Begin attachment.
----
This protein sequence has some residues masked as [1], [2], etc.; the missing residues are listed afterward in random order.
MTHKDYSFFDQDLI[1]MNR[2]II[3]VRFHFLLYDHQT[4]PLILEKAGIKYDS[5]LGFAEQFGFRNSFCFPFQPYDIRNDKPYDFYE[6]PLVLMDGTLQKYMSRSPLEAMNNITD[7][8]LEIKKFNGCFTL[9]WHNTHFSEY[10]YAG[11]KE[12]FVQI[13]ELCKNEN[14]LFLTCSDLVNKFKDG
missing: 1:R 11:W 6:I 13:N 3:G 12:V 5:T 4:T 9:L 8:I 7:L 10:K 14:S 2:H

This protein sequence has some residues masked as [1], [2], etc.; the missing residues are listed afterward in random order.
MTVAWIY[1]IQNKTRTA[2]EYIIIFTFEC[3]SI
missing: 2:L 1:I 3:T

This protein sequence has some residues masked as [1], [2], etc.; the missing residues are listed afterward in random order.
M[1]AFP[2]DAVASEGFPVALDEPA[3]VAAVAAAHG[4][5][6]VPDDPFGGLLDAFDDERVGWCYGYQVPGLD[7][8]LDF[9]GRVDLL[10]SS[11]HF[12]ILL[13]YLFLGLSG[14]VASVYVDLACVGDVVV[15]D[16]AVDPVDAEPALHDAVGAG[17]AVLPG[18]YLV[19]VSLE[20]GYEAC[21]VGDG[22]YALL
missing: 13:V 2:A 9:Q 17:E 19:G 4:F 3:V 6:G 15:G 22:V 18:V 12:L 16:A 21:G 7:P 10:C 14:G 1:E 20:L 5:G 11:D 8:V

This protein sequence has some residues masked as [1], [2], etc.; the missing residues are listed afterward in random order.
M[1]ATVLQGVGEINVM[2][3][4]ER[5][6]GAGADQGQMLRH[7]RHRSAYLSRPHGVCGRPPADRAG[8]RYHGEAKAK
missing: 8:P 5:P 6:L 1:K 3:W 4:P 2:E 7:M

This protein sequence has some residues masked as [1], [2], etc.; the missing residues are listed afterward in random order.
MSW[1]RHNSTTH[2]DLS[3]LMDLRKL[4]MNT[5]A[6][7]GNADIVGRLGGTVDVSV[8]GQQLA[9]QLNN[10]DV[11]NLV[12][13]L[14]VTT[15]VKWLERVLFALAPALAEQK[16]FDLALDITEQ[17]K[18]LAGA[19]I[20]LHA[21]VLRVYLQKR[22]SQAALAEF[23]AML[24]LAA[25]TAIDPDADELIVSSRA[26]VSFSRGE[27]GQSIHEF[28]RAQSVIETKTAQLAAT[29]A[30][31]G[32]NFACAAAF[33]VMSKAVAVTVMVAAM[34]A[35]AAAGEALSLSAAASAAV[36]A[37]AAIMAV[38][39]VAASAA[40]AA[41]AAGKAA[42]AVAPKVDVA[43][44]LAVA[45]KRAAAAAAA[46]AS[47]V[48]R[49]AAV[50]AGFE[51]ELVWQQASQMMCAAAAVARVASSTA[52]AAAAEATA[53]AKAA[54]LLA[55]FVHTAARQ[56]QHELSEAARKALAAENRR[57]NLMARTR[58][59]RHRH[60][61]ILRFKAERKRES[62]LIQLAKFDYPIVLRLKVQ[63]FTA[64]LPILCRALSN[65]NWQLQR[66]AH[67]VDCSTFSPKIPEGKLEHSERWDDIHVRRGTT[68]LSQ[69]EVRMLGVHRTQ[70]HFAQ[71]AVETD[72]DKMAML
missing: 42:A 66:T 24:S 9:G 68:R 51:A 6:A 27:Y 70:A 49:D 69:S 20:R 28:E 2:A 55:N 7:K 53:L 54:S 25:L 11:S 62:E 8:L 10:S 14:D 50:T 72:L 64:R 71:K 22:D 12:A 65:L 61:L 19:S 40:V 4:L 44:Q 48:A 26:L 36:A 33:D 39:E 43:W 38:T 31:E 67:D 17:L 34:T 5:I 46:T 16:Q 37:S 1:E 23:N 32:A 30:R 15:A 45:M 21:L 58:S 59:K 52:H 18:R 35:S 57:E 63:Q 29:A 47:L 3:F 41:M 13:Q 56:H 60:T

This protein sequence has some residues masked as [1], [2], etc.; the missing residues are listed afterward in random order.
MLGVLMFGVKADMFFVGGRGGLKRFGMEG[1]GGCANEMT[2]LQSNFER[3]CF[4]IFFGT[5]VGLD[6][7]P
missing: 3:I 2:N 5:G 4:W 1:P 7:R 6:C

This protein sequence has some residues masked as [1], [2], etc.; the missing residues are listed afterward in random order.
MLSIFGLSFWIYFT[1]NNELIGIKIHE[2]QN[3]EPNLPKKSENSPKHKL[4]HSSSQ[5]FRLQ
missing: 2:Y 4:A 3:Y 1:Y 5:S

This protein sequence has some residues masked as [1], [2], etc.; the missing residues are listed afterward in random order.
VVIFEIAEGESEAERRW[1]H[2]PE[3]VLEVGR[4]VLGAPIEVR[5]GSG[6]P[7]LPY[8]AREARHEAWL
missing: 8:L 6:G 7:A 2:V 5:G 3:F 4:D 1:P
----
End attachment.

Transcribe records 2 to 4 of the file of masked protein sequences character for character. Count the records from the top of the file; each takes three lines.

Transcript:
This protein sequence has some residues masked as [1], [2], etc.; the missing residues are listed afterward in random order.
MTVAWIY[1]IQNKTRTA[2]EYIIIFTFEC[3]SI
missing: 2:L 1:I 3:T

This protein sequence has some residues masked as [1], [2], etc.; the missing residues are listed afterward in random order.
M[1]AFP[2]DAVASEGFPVALDEPA[3]VAAVAAAHG[4][5][6]VPDDPFGGLLDAFDDERVGWCYGYQVPGLD[7][8]LDF[9]GRVDLL[10]SS[11]HF[12]ILL[13]YLFLGLSG[14]VASVYVDLACVGDVVV[15]D[16]AVDPVDAEPALHDAVGAG[17]AVLPG[18]YLV[19]VSLE[20]GYEAC[21]VGDG[22]YALL
missing: 13:V 2:A 9:Q 17:E 19:G 4:F 3:V 6:G 15:G 22:V 18:V 12:L 16:A 21:G 7:P 10:C 14:G 1:E 20:L 5:G 11:D 8:V

This protein sequence has some residues masked as [1], [2], etc.; the missing residues are listed afterward in random order.
M[1]ATVLQGVGEINVM[2][3][4]ER[5][6]GAGADQGQMLRH[7]RHRSAYLSRPHGVCGRPPADRAG[8]RYHGEAKAK
missing: 8:P 5:P 6:L 1:K 3:W 4:P 2:E 7:M